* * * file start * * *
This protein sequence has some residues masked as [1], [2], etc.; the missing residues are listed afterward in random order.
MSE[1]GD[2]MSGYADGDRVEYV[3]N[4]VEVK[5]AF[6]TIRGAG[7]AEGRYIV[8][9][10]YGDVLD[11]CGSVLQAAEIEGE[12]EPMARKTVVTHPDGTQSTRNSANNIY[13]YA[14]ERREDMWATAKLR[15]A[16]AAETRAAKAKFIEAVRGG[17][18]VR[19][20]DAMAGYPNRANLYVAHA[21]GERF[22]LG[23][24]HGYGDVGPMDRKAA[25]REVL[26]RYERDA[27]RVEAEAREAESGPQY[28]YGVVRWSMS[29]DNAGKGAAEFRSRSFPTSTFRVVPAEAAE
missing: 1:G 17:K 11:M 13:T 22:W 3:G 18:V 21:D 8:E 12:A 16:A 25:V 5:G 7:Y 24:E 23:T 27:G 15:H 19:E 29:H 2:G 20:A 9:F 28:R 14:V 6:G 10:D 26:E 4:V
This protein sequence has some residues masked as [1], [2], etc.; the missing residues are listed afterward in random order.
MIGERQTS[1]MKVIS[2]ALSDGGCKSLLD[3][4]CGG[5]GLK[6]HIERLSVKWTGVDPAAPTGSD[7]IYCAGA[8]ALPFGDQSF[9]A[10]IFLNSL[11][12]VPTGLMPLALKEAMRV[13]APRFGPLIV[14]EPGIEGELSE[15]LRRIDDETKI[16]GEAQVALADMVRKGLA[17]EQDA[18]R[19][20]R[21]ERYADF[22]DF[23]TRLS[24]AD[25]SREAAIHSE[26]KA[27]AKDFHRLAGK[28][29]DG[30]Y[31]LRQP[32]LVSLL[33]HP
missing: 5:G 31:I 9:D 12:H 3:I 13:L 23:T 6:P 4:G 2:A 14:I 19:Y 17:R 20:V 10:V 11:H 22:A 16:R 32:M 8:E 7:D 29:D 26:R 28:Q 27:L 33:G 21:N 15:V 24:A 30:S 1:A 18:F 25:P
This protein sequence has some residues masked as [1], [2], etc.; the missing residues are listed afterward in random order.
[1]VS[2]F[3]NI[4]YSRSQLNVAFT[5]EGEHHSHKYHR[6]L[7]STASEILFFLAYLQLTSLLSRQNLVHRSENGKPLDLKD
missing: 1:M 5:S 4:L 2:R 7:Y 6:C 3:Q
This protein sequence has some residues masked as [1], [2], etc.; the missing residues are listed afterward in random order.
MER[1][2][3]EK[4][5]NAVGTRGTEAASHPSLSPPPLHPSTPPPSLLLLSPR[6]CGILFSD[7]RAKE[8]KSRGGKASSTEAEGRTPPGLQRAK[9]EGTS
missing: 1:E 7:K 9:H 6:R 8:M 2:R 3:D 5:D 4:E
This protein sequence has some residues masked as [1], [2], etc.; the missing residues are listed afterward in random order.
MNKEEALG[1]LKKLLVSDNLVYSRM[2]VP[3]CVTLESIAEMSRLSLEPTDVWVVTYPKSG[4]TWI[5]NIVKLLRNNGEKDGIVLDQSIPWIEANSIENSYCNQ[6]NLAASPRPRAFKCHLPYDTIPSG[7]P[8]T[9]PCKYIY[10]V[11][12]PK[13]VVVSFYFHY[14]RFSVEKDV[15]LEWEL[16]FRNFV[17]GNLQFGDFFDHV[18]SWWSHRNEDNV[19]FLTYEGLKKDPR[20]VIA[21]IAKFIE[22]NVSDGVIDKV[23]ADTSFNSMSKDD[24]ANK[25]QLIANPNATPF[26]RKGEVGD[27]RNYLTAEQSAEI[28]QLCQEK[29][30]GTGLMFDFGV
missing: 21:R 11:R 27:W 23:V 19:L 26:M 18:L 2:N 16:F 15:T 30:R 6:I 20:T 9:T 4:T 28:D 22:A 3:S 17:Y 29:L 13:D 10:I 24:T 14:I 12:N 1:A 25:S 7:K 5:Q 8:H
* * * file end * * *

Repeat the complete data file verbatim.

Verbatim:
This protein sequence has some residues masked as [1], [2], etc.; the missing residues are listed afterward in random order.
MSE[1]GD[2]MSGYADGDRVEYV[3]N[4]VEVK[5]AF[6]TIRGAG[7]AEGRYIV[8][9][10]YGDVLD[11]CGSVLQAAEIEGE[12]EPMARKTVVTHPDGTQSTRNSANNIY[13]YA[14]ERREDMWATAKLR[15]A[16]AAETRAAKAKFIEAVRGG[17][18]VR[19][20]DAMAGYPNRANLYVAHA[21]GERF[22]LG[23][24]HGYGDVGPMDRKAA[25]REVL[26]RYERDA[27]RVEAEAREAESGPQY[28]YGVVRWSMS[29]DNAGKGAAEFRSRSFPTSTFRVVPAEAAE
missing: 1:G 17:K 11:M 13:T 22:W 3:G 18:V 21:D 8:E 12:A 16:A 25:V 5:G 7:Y 24:E 23:T 27:G 15:H 19:E 29:H 2:G 20:A 9:F 28:R 14:V 6:G 10:D 26:E 4:V
This protein sequence has some residues masked as [1], [2], etc.; the missing residues are listed afterward in random order.
MIGERQTS[1]MKVIS[2]ALSDGGCKSLLD[3][4]CGG[5]GLK[6]HIERLSVKWTGVDPAAPTGSD[7]IYCAGA[8]ALPFGDQSF[9]A[10]IFLNSL[11][12]VPTGLMPLALKEAMRV[13]APRFGPLIV[14]EPGIEGELSE[15]LRRIDDETKI[16]GEAQVALADMVRKGLA[17]EQDA[18]R[19][20]R[21]ERYADF[22]DF[23]TRLS[24]AD[25]SREAAIHSE[26]KA[27]AKDFHRLAGK[28][29]DG[30]Y[31]LRQP[32]LVSLL[33]HP
missing: 5:G 31:I 9:D 12:H 3:I 13:L 23:T 6:P 4:G 2:A 14:I 19:Y 17:R 20:V 10:V 11:H 22:A 16:R 32:M 8:E 7:D 29:D 26:R 28:Q 27:L 33:G 21:N 15:V 24:A 30:S 1:A 18:F 25:P
This protein sequence has some residues masked as [1], [2], etc.; the missing residues are listed afterward in random order.
[1]VS[2]F[3]NI[4]YSRSQLNVAFT[5]EGEHHSHKYHR[6]L[7]STASEILFFLAYLQLTSLLSRQNLVHRSENGKPLDLKD
missing: 1:M 5:S 4:L 2:R 7:Y 6:C 3:Q
This protein sequence has some residues masked as [1], [2], etc.; the missing residues are listed afterward in random order.
MER[1][2][3]EK[4][5]NAVGTRGTEAASHPSLSPPPLHPSTPPPSLLLLSPR[6]CGILFSD[7]RAKE[8]KSRGGKASSTEAEGRTPPGLQRAK[9]EGTS
missing: 1:E 7:K 9:H 6:R 8:M 2:R 3:D 5:D 4:E
This protein sequence has some residues masked as [1], [2], etc.; the missing residues are listed afterward in random order.
MNKEEALG[1]LKKLLVSDNLVYSRM[2]VP[3]CVTLESIAEMSRLSLEPTDVWVVTYPKSG[4]TWI[5]NIVKLLRNNGEKDGIVLDQSIPWIEANSIENSYCNQ[6]NLAASPRPRAFKCHLPYDTIPSG[7]P[8]T[9]PCKYIY[10]V[11][12]PK[13]VVVSFYFHY[14]RFSVEKDV[15]LEWEL[16]FRNFV[17]GNLQFGDFFDHV[18]SWWSHRNEDNV[19]FLTYEGLKKDPR[20]VIA[21]IAKFIE[22]NVSDGVIDKV[23]ADTSFNSMSKDD[24]ANK[25]QLIANPNATPF[26]RKGEVGD[27]RNYLTAEQSAEI[28]QLCQEK[29][30]GTGLMFDFGV
missing: 21:R 11:R 27:W 23:V 19:L 26:M 18:L 2:N 16:F 15:T 30:R 6:I 20:T 9:T 4:T 28:D 22:A 3:S 17:Y 29:L 13:D 10:I 24:T 14:I 12:N 1:A 25:S 7:K 5:Q 8:H